More than 50 years after a new student walked into the eighth-grade classroom at Our Lady of Guadalupe School, she walked into the hospital room of the teacher who helped her through the traumatic experience.

In 1958, eighth grade wasn’t easy for Jennie H. Jaime. She had just moved with her family to Los Angeles from Mexico, and although she had studied English for a year in her home country, she was shy about speaking the new language.

“I used to get stomachaches,” Jaime says. “I felt that I was different and I didn’t fit in.”

Her classmates didn’t accept her at first. “One kid used to tease me and say, ‘Your father is a Frito Bandito.’” The prejudice was palpable, Jaime recalls. “You could feel it. You could sense it. You could almost taste it.”

Although some classmates were unkind, her eighth grade teacher, Sister Katherine Hurley (formerly Sister Peter Claver) of the Missionary Sisters of St. Columban from Ireland, took special care to make her feel at ease in a foreign country with a new language. When Sister Katherine noticed that Jaime was good at volleyball, she asked her to teach the fourth and fifth graders.

“And that’s how I started developing my speaking,” says Jaime. She wasn’t embarrassed or afraid to try out the new language with the younger students.

“She [Sister Katherine] always gave me duties to make me feel that I was helping out and that I fit in.  And I think that was the greatest impact that she had on me.” Another task was addressing envelopes for the school after Sister Katherine noticed Jaime’s good penmanship.

At graduation, Sister Katherine encouraged Jaime to go to a better school than the one most of her classmates were planning to attend. Although Bishop Conaty High School in West Los Angeles was a long bus drive away, Jaime made the trip for four years until she graduated.

She married after high school and had three children, which put her dreams of becoming a teacher on hold. But slowly she began taking classes at California State University, Los Angeles and graduated with a Master’s degree in Spanish and literature.

She looked for part-time work in order to spend more time with her children and found a job at Cal State LA. After 10 years, she was offered a full-time position at Cerritos College in Norwalk, where she worked for 11 years, until her retirement. Her dreams of becoming a teacher had become a reality.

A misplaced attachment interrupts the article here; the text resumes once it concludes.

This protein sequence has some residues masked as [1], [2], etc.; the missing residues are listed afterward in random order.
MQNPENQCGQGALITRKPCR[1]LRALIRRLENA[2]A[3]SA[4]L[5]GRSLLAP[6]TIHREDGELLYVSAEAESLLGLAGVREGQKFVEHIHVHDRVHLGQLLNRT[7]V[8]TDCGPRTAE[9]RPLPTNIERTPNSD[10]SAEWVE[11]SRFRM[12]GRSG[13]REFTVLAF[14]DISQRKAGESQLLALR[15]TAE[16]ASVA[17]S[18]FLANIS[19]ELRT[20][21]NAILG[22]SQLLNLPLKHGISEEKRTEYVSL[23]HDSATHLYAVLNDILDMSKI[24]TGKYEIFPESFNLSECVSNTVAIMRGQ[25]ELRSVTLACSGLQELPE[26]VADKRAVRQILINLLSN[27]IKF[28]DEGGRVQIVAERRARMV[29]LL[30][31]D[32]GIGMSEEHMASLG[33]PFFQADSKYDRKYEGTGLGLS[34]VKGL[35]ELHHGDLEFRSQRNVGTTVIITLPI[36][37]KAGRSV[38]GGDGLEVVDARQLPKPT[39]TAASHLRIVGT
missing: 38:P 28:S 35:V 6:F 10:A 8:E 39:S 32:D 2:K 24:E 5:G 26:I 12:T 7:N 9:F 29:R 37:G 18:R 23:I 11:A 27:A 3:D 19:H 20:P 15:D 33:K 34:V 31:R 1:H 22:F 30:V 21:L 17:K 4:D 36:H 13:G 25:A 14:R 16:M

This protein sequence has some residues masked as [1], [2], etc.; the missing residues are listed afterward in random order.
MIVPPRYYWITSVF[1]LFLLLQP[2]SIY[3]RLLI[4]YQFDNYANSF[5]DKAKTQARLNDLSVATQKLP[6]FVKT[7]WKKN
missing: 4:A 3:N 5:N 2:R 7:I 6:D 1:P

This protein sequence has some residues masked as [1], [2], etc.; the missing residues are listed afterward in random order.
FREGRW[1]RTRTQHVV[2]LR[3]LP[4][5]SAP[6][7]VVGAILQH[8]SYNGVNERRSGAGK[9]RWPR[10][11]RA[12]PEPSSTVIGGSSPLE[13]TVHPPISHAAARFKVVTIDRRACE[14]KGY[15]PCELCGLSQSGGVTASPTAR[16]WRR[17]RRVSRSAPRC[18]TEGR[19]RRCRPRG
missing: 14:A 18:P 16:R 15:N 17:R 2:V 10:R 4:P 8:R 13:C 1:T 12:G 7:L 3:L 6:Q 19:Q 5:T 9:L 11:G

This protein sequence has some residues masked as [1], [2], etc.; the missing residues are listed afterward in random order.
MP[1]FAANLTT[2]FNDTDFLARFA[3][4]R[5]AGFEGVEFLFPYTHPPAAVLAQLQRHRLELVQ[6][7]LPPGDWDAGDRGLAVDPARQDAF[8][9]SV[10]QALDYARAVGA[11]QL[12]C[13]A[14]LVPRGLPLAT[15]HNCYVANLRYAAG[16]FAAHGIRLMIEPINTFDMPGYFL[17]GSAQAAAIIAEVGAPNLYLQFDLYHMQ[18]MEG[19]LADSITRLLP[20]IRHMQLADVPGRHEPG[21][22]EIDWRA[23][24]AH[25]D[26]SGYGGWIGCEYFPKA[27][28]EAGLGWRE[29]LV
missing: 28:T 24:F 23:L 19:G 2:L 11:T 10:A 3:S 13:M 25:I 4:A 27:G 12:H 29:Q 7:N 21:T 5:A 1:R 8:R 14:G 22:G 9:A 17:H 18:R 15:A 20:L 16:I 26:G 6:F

“I always wanted to pursue a career in teaching. It took a very long time but I feel very fulfilled.”

Twenty years after her graduation from elementary school, Jaime attended her school reunion. The old classmate who used to call Jaime’s father “Frito Bandito” was there.

At first he didn’t recognize Jaime and needed to be introduced.

“Do you remember Jennie?” someone asked. “She was the one that came from Mexico, she’s a professor at the university.”

He remembered her but was surprised that she had become a professor.

“I thought your father was Frito Bandito,” he said. “I never thought you would amount to anything.”

Despite Jaime’s success in her career and her growing family — she is grandmother of seven — Jaime always kept in touch with Sister Katherine, who gave her the necessary encouragement to follow her dreams.

“She motivated me to never give up, to follow my dream of becoming a caring and nurturing teacher.”

Sister Katherine now lives in her home country of Ireland in County Wicklow, having retired from teaching. Last year in June, Jaime kept her promise to come visit. They had plans to explore Ireland together, but when Jaime came, she found her teacher in cancer treatment. Jaime was able to visit her twice during chemotherapy.

Despite Sister Katherine’s illness, she continues to be cheerful.

“I am going on in a gentle journey with cancer,” she says. At the age of 86, she is still vibrant.

“Sister Katherine was thrilled about Jennie’s visit,” said Sister Margaret Devine, one of the sisters who had worked with Sister Katherine at Our Lady of Guadalupe. Sister Katherine told Sister Margaret that she was grateful to be remembered by Jaime for the little things she had done to make her entrance into the United States less difficult.

“It was one of the biggest thrills of my life,” Sister Katherine said. She also spoke about how much admiration she had for Jennie’s career as a Spanish professor.

Sister Margaret recalled the joy she and her sisters experienced working with the students. “It was a happy combination, the Irish and the Mexicans.”

The Irish sisters loved the Mexican customs, she said. “The people were full of faith and hope for a better world, for themselves and for their children.”

During one visit, Sister Katherine insisted on being left alone with Jaime to have a quiet and traditional teatime with her old pupil. The two teachers were left alone to talk about the old days at Our Lady of Guadalupe School, tearing up and hugging as they reminisced.